Cary Ross killed himself with a shotgun at his home out by Indian Hill. He was 17. He was my good friend in grade school when he lived across the alley. We lived on Forest Ave, and I would cross Forest Avenue, go through the Tuttles' yard, cross that alley, through O'Rourkes' yard, and over to Cary's house.
His mom, Betty, and my mom were pretty good friends. Anyway, Cary was gay from the gate -- talk about wired from birth! This kid was SO very interested in everyone's penis, and this was when we were 11-years-old and the only fun thing we did with our dicks was make yellow patterns in the snow... But Cary was different, we kind of laughed at him, but nobody really cared. Otherwise we had Boy Scout camping and ice-skating after school -- just regular kid stuff.
Fast forward. Cary's family moved out to Indian Hill, then he went to the public high school and the rest of us went to Catholic high school. We didn't see him much, but we heard things about who he was spending time with and it didn't sound good. It didn't sound bad either -- but strange. So he killed himself, and what I remember most was the look on Mrs. Ross's face at the funeral.
Second gay experience, but not chronological. So if a gay barber gives you a haircut and you don't mind, does that make you gay?
No, its doesn't mean you're gay, it just means you don't mind.
In 1997 I was living in Zimbabwe, in Bulawayo the regional capital of Matebeleland, a city of 500,000 people -- all black, but with maybe 5,000 white people here and there. I used to walk down the street, hundreds of people, all black, and I would look around -- I'm the only white guy!.... But I got used to it and no one molested me.
After I'm living in Bulawayo for a while I need to get a hair cut, and this is a problem because you can say anything you want about black people, but they have different hair -- totally different hair and I was not going to chance it -- having a black barber touch my head.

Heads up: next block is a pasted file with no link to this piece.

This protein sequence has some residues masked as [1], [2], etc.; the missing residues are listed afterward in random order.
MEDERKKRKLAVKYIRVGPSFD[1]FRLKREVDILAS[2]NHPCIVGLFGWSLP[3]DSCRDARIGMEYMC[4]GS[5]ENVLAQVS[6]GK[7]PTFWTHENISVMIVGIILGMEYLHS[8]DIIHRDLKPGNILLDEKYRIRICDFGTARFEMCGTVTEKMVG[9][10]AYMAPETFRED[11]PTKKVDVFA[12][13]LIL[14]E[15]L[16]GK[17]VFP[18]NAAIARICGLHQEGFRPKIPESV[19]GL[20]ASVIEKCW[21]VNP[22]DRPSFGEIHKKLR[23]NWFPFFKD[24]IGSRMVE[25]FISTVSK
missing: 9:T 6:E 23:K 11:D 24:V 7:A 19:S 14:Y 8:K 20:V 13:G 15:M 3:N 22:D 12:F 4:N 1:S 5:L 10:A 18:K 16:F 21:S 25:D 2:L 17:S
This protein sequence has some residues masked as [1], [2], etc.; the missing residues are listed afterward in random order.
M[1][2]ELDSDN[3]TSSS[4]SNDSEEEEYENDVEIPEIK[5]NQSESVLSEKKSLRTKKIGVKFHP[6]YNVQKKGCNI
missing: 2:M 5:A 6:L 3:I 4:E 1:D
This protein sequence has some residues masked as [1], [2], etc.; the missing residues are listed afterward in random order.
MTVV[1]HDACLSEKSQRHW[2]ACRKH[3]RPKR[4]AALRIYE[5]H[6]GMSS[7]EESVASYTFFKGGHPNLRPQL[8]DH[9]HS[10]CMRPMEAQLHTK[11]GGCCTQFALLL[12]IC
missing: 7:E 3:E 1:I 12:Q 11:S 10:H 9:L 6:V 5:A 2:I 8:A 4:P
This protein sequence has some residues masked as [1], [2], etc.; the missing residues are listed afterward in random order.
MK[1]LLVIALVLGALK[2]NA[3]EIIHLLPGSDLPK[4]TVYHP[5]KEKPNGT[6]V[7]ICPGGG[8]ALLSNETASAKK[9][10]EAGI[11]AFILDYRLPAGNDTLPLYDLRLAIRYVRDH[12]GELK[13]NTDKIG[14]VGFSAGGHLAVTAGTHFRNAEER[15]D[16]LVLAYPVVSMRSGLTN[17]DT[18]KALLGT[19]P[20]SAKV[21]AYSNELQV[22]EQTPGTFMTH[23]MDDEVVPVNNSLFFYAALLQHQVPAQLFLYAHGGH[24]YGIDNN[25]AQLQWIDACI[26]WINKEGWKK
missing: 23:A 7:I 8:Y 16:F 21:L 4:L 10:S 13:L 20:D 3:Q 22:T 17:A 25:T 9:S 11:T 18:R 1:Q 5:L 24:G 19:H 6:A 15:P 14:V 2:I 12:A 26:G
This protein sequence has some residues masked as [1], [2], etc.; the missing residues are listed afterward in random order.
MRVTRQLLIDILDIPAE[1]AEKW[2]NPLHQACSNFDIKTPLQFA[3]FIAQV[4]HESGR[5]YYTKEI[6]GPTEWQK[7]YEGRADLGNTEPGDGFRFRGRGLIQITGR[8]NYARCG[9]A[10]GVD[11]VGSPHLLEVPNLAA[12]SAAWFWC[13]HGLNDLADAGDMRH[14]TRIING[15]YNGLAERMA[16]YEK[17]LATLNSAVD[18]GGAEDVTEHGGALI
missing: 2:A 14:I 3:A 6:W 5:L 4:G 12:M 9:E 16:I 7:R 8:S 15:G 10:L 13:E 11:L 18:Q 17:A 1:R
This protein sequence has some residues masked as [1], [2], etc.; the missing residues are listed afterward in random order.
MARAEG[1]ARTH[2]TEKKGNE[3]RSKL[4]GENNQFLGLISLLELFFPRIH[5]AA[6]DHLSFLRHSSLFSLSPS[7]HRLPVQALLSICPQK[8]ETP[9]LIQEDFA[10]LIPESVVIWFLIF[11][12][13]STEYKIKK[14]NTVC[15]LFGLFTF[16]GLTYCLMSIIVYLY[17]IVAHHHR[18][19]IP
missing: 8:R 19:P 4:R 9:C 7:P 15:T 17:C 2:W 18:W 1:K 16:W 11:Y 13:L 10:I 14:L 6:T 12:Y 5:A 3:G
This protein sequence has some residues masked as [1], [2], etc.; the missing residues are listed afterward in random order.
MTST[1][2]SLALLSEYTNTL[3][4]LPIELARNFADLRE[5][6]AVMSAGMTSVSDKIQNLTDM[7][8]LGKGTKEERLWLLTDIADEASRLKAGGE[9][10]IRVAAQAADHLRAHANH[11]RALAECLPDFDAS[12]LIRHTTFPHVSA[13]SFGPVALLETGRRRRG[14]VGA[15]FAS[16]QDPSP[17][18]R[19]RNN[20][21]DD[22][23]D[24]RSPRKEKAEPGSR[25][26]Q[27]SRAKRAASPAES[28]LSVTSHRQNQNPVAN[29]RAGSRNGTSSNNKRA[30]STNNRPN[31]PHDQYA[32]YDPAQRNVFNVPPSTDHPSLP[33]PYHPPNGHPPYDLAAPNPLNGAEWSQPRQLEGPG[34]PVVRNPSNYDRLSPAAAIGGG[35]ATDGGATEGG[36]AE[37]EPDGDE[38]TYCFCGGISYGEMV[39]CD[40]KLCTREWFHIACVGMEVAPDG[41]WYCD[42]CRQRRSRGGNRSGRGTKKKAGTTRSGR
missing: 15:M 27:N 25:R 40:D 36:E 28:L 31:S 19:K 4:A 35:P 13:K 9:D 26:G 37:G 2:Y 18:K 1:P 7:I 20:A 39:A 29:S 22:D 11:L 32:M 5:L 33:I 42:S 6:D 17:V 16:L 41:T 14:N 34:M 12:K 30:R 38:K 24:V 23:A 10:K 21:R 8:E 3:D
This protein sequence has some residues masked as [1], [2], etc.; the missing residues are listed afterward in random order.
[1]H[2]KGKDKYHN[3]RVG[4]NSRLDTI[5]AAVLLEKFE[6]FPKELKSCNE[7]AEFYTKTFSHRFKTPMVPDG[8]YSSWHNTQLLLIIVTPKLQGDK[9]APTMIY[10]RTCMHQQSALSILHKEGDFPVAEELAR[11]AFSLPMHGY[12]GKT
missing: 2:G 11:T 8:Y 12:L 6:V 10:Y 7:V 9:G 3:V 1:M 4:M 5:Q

So I asked around, with a direct question, "Where do the white guys go to get their hair cut?" Well, everybody knew where that shop was, so I went over to get my hair cut by a white man, and he was gay. You know, like the way you can tell these things, telling me about his interests in theater and pornography, and just general demeanor. This is not a problem, except I thought there's hardly any white men in Zimbabwe, and far fewer gay white men, so this barber probably has about three friends in the whole town.
Third gay story. Bastrop Texas, a small town in central Texas, the summer of 1986. I was working as a reporter for the Bastrop Advertiser, the local newspaper. My boss was Jack Fraser. He was gay. Bob, the business manager at the paper, was his partner.
Everybody in Bastrop knew Jack and Bob were gay. This was the heyday of Don't Ask, Don't Tell, so it was all right as long as nobody said anything about. Also Jack did not live in Bastrop, but lived in the next town over, closer to Austin. Bob maintained a separate, probably fictional, residence in that same town, but it was likely that they actually lived together.
The Bastrop Advertiser was one of the best newspapers in Texas. Jack Fraser was a hard-hitting, outspoken liberal and he took on all the powers that be in that very conservative small town. Fearless, I called him. But he had a very courteous manner about him, so some outraged reader would storm into the office, and Jack would hear him out but hold his ground, and so he was respected.
But far worse than being liberal, and even worse than being gay, Jack and Bob came from California. Can you imagine that, two gay guys from California, with liberal politics, move to a small town in Texas, buy the newspaper, make a good living, and nobody really cared. Except, you know, not talking about it.--
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Alan: In general... The stronger the heterosexual drive, the stupider the male thus afflicted.